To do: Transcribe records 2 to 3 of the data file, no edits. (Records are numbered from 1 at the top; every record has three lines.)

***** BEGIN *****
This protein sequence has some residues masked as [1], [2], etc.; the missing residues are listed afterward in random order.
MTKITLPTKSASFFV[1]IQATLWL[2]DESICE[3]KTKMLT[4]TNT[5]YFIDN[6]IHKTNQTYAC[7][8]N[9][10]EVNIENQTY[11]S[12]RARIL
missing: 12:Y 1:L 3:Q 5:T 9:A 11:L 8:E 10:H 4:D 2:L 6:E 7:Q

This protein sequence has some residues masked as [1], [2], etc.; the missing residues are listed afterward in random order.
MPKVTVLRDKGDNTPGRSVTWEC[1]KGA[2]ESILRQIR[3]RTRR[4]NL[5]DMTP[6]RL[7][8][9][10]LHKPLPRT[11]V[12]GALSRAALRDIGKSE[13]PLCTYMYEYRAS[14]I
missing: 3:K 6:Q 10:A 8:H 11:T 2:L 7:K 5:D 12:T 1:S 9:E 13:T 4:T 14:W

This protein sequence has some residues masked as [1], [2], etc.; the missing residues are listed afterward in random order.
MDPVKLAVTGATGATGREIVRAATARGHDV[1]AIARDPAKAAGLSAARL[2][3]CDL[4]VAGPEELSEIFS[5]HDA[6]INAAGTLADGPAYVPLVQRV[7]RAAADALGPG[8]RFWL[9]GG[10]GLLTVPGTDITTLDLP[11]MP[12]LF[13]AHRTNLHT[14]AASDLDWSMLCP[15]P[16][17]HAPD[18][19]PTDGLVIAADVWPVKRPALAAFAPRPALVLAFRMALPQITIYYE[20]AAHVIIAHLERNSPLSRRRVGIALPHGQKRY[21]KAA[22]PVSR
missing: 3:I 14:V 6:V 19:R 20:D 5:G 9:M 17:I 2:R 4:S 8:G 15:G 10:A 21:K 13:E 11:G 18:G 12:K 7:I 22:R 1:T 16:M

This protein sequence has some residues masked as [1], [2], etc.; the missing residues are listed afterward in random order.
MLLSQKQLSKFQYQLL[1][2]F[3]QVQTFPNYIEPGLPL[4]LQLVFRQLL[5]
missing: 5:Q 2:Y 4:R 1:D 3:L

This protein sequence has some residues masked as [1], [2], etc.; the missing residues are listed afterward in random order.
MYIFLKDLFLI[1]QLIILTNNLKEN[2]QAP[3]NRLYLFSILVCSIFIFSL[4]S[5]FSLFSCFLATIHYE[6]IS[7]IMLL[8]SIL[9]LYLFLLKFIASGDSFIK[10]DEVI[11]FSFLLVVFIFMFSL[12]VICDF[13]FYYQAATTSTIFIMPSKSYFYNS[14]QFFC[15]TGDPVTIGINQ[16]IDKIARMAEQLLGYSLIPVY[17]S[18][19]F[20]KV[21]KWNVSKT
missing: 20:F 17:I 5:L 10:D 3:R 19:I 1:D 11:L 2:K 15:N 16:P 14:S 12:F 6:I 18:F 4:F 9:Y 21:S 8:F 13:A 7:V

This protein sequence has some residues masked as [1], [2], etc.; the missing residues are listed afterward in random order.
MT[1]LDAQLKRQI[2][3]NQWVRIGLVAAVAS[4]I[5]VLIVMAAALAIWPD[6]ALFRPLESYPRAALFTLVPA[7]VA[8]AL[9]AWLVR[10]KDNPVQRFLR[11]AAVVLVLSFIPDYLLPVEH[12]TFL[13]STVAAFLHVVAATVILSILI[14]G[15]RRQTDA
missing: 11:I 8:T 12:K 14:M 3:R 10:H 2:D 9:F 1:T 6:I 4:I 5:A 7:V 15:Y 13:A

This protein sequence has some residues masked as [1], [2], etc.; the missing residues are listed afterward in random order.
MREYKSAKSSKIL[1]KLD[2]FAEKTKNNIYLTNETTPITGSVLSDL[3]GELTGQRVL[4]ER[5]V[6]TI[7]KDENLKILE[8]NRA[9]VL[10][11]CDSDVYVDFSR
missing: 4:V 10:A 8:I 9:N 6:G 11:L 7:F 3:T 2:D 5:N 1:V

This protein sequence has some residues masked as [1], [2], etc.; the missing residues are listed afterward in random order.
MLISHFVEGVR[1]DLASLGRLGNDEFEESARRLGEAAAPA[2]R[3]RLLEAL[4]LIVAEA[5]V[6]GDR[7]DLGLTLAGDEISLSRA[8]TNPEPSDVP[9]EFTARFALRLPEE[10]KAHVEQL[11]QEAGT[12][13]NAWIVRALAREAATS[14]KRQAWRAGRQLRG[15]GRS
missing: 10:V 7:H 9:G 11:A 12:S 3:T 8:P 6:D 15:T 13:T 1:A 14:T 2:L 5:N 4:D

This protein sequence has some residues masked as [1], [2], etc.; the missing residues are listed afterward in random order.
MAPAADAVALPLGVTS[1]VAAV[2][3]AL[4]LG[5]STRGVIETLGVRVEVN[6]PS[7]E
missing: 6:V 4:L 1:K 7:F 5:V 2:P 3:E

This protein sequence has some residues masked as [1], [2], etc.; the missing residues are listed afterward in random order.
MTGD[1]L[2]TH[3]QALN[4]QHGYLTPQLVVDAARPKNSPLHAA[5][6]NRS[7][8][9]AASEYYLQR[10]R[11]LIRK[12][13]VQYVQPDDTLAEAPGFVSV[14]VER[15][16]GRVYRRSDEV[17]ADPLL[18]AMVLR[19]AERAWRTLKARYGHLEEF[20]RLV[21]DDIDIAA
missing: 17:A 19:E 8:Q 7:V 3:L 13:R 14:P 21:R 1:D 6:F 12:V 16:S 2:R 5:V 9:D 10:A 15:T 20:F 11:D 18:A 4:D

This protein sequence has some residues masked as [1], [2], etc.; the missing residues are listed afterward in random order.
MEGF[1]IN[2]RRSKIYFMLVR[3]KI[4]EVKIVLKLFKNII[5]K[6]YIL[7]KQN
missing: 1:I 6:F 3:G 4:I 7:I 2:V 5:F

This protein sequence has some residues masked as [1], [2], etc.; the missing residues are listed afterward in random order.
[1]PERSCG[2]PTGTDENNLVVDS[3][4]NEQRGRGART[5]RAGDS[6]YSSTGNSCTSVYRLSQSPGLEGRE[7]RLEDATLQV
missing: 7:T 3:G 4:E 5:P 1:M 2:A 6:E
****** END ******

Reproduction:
This protein sequence has some residues masked as [1], [2], etc.; the missing residues are listed afterward in random order.
MPKVTVLRDKGDNTPGRSVTWEC[1]KGA[2]ESILRQIR[3]RTRR[4]NL[5]DMTP[6]RL[7][8][9][10]LHKPLPRT[11]V[12]GALSRAALRDIGKSE[13]PLCTYMYEYRAS[14]I
missing: 3:K 6:Q 10:A 8:H 11:T 2:L 7:K 5:D 12:T 1:S 9:E 13:T 4:T 14:W

This protein sequence has some residues masked as [1], [2], etc.; the missing residues are listed afterward in random order.
MDPVKLAVTGATGATGREIVRAATARGHDV[1]AIARDPAKAAGLSAARL[2][3]CDL[4]VAGPEELSEIFS[5]HDA[6]INAAGTLADGPAYVPLVQRV[7]RAAADALGPG[8]RFWL[9]GG[10]GLLTVPGTDITTLDLP[11]MP[12]LF[13]AHRTNLHT[14]AASDLDWSMLCP[15]P[16][17]HAPD[18][19]PTDGLVIAADVWPVKRPALAAFAPRPALVLAFRMALPQITIYYE[20]AAHVIIAHLERNSPLSRRRVGIALPHGQKRY[21]KAA[22]PVSR
missing: 3:I 14:V 6:V 19:R 20:D 5:G 9:M 17:I 2:R 4:S 8:G 15:G 10:A 21:K 13:E 11:G 18:G 12:K 7:I 22:R 1:T 16:M